“You put one coat of paint on it and it doesn’t look very good,” Roman said in a conference call with Ravens season-ticket holders. “But you put that second and third coat, you’re like ‘wow’ that looks spectacular. That’s how I look at it this time of year. We’re putting on the first coat of paint. During minicamp [in the middle of June], we’ll put the second coat of paint on, and training camp [in July and August] will be a long third coat of paint until we finish things up.”
What will it look like in the end? The Ravens may not be as run-centric as the past two seasons, when Baltimore called a run play on a league-high 51% of plays (the next closest was the Minnesota Vikings at 46%), according to ESPN Stats & Information.
This style of offense has led Baltimore to average an NFL-best 31.2 points over the last two years. But it hasn’t translated in the playoffs, where the Ravens have scored a total of 32 points in Jackson’s three playoff losses.
“I really think the way things are structured this year, we’re going to have a chance to get our preparation done this time of year and this summer to where we can have a more balanced attack,” Roman said. “Who knows? There might be some games this year where we’re really letting it rip.”
Here are other takeaways from Roman’s hour-long, question-and-answer session with fans:
More deep shots
The Ravens haven’t made defenses pay for stacking the box to stop their rushing attack. Last season, Jackson ranked 19th in attempted throws 20 yards or longer downfield (45) and 24th in completion rate on those passes (37.8%).
“You’re talking to the person that was once accused of trying to run it, run it and then throw it over their heads,” Roman said. “Our goal is to win, and if teams are giving us opportunities to throw the ball deep, it’s upon us to work hard and figure that out and really take advantage of that because those are game-changing plays.”
The Ravens’ two biggest additions at wide receiver — Rashod Bateman and Sammy Watkins — could help stretch the field. Bateman averaged 20.3 yards per catch in 2019 (his last full season in college), and Watkins produced 18 catches of 20-plus yards in 2015 (his one season with Roman as his offensive coordinator in Buffalo). Marquise “Hollywood” Brown, Baltimore’s fastest receiver, is also participating in his first full offseason after being limited in 2019 (recovering from foot surgery) and catching passes in his driveway in 2020 (NFL canceled in-person offseason activities due to COVID-19).
Increasing J.K. Dobbins‘ involvement in passing game
One way Baltimore can convert carries into receptions is to ramp up the impact of its top running back in the passing game. In the last two seasons, Jackson’s 89 completions to running backs ranks 28th in the NFL. He’s been more apt to scramble than dump the ball off in the flat.
Roman said the team is working diligently every day to expand Dobbins’ role in the passing attack.
“We’d love to really have a threat out of the backfield. J.K. is a very talented athlete,” Roman said. “He didn’t do much route running in high school or college, really. He was just toting the rock, getting handoffs. I think he has got the skill set and the talent to really include him as a viable weapon in the passing game. That’s a big focus of what we’re doing right now.”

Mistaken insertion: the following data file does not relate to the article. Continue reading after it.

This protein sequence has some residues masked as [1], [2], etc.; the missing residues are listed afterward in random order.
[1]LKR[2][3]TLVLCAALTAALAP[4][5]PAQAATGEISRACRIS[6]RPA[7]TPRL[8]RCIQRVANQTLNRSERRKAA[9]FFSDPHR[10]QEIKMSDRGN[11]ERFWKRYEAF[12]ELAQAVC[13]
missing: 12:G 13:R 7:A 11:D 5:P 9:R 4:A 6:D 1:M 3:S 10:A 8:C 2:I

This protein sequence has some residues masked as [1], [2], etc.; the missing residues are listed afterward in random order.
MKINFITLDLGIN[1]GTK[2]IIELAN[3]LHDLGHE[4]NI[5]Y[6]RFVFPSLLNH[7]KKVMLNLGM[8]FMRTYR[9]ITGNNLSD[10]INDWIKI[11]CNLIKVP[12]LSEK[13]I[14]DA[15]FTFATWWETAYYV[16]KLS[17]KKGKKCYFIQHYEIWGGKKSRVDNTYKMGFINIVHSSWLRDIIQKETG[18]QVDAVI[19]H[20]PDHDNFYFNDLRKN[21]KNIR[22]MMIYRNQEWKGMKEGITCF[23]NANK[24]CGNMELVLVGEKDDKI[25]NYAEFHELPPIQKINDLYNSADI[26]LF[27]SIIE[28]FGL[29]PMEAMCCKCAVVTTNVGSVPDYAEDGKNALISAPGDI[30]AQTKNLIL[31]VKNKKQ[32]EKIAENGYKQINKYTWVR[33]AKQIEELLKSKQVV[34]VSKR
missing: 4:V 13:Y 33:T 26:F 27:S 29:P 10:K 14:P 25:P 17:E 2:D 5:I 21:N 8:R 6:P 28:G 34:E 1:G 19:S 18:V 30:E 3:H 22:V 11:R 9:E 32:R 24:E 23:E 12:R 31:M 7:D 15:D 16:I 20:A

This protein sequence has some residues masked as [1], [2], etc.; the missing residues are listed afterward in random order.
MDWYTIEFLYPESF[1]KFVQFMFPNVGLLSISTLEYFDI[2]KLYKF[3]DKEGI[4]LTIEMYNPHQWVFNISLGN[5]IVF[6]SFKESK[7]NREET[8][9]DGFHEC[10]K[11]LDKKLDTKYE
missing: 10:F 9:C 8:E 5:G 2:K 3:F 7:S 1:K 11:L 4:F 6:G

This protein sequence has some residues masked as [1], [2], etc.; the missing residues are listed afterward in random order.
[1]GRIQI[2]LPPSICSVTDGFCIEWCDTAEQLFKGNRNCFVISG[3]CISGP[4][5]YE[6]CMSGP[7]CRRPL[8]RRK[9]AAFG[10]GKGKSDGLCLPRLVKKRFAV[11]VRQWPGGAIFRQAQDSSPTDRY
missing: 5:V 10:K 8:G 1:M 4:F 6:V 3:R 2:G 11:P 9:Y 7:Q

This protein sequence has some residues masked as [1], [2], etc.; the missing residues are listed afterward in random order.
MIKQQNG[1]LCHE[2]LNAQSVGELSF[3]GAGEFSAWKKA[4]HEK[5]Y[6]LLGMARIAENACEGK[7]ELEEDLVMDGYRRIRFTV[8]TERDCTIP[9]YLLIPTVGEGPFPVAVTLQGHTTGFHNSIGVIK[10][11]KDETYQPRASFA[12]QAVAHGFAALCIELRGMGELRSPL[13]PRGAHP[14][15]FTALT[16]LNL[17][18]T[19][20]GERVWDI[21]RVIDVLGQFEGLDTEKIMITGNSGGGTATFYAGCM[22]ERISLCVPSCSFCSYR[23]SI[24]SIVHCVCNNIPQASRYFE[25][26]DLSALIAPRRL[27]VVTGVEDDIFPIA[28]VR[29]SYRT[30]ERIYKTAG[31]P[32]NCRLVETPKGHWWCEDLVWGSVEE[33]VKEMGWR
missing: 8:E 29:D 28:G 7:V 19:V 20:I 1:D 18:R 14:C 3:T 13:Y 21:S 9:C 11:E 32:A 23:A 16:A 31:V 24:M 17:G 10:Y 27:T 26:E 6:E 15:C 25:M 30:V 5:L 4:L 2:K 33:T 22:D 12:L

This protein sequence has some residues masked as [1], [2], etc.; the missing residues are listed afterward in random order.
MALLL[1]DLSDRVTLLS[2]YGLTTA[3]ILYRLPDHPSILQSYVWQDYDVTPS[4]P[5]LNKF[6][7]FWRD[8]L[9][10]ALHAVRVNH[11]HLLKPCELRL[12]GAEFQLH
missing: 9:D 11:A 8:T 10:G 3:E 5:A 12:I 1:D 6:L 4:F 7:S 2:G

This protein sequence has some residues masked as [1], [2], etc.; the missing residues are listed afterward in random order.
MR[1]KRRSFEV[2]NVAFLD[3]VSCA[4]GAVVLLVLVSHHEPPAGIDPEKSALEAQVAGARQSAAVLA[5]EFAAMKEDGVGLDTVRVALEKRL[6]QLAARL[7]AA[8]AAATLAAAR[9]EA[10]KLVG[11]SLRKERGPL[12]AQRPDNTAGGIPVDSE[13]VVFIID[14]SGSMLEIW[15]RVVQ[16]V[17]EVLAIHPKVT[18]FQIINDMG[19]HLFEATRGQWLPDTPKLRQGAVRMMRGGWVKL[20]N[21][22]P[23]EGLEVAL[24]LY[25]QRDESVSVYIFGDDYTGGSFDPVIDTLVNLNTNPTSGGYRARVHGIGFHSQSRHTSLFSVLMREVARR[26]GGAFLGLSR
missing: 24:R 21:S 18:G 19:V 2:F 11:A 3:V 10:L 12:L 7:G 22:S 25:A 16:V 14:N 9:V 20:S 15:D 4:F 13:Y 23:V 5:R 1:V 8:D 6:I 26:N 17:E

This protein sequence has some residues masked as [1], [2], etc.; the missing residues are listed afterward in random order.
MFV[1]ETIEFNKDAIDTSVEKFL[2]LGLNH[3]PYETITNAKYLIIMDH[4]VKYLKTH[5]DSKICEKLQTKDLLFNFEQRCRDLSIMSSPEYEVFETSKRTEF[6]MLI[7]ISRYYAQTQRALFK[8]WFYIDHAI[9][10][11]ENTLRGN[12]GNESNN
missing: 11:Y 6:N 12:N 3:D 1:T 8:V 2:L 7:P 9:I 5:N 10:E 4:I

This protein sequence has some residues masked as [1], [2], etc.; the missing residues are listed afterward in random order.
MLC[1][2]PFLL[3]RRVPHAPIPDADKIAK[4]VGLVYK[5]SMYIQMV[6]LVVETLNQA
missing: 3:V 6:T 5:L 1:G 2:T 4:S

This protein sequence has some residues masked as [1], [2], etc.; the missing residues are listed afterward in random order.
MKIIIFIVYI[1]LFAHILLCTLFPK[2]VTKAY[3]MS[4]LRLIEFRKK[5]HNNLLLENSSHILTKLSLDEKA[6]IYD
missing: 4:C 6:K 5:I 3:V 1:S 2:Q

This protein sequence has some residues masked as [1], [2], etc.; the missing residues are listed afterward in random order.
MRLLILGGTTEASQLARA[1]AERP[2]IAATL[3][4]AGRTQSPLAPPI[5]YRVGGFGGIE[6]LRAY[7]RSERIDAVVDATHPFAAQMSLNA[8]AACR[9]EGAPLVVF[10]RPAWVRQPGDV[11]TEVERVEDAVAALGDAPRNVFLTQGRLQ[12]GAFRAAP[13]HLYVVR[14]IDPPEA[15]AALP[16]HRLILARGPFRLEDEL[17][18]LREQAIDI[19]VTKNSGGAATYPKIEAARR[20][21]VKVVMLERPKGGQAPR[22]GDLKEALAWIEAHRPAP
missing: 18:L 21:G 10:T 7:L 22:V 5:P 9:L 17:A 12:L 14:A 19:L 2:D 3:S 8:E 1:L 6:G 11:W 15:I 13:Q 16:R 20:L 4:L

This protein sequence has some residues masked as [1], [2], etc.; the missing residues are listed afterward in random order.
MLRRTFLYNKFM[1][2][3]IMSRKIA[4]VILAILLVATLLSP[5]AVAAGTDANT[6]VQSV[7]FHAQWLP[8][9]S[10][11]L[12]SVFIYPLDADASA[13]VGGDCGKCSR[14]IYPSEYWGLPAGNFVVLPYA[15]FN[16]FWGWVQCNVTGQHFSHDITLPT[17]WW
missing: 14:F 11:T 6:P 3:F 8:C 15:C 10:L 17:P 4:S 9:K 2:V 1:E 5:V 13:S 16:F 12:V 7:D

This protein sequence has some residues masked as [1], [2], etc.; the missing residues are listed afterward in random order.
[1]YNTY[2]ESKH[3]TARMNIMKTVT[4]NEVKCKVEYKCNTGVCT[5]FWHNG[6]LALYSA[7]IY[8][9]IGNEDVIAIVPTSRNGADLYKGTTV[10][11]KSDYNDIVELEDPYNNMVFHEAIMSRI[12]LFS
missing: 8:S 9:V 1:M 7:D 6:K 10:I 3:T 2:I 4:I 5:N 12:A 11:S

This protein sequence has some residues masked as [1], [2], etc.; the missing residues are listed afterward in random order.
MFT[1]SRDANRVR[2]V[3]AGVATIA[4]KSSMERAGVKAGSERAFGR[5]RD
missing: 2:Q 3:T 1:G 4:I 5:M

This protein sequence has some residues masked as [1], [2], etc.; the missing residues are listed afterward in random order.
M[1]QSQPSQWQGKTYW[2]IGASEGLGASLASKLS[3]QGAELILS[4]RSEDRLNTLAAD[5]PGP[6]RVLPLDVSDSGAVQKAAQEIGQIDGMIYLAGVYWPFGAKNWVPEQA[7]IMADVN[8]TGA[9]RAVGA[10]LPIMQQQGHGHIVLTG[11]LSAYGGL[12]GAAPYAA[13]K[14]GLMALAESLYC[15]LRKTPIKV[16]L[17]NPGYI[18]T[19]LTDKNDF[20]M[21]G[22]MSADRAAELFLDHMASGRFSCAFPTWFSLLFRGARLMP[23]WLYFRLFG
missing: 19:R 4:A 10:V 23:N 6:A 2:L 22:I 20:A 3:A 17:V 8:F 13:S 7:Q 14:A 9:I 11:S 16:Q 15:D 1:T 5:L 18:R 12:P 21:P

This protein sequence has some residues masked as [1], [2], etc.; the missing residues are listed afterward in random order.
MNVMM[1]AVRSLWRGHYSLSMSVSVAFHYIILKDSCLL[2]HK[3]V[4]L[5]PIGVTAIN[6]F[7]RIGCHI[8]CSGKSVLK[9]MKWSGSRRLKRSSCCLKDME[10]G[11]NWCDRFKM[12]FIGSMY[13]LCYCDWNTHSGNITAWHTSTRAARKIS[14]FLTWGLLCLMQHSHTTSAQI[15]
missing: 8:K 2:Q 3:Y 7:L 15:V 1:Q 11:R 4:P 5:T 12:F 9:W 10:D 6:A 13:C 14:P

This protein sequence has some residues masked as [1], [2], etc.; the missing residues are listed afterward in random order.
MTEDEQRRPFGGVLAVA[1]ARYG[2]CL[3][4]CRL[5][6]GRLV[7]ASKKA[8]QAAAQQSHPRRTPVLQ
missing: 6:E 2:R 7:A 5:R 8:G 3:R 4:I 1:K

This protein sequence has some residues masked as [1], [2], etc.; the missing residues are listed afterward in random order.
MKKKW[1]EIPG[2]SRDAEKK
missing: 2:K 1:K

More passes to Dobbins could result in fewer runs (and hits) for Jackson.
Jackson will get more snaps under center
No one in the NFL has worked more exclusively in the pistol and shotgun formations than Jackson. Last season, Jackson started under center only 4% of the time (36 of 889 snaps).
But Jackson has been taking snaps under center more in this year’s offseason practices than at any other time.
“It’s something we will certainly used from time to time, some games more than others,” Roman said. “I believe it’s a very important part in the development of a quarterback.”
Jackson will likely continue to take most of his snaps out of the pistol formation, but starting under center can add more deception to Baltimore’s offense because Jackson will have his back turned to defenses.
Moving Jackson under center can also become a valuable option in bad-weather games. In last season’s playoff loss in Buffalo, the Ravens struggled with the pistol snaps because of windy conditions.
Identity will remain running the ball
The expectation is Jackson will throw the ball more than he did in 2019 and 2020. But no one should project Baltimore to suddenly jump into the top half of the league in pass attempts.
The Ravens take a lot of pride in their ability to dominate in smash-mouth football. Roman pointed out that Baltimore has had “the most dominant, productive running game in the history of football” the past two seasons.
“Anybody that would deviate from tapping into that should be put in a rubber room,” Roman said. “I say that in jest.”
What hasn’t been a joking matter is how the Ravens’ offense has taken plenty of criticism this offseason. Former NFL MVP Kurt Warner and former Ravens wide receiver Steve Smith Sr. both called Baltimore’s passing attack too simplistic. Talk shows trump up the narrative that top free-agent wide receivers don’t want to play for the Ravens.
“We’re going to do what we do,” Roman said. “Nobody is going to Jedi mind trick us or guilt us or shame us into doing things that aren’t us.”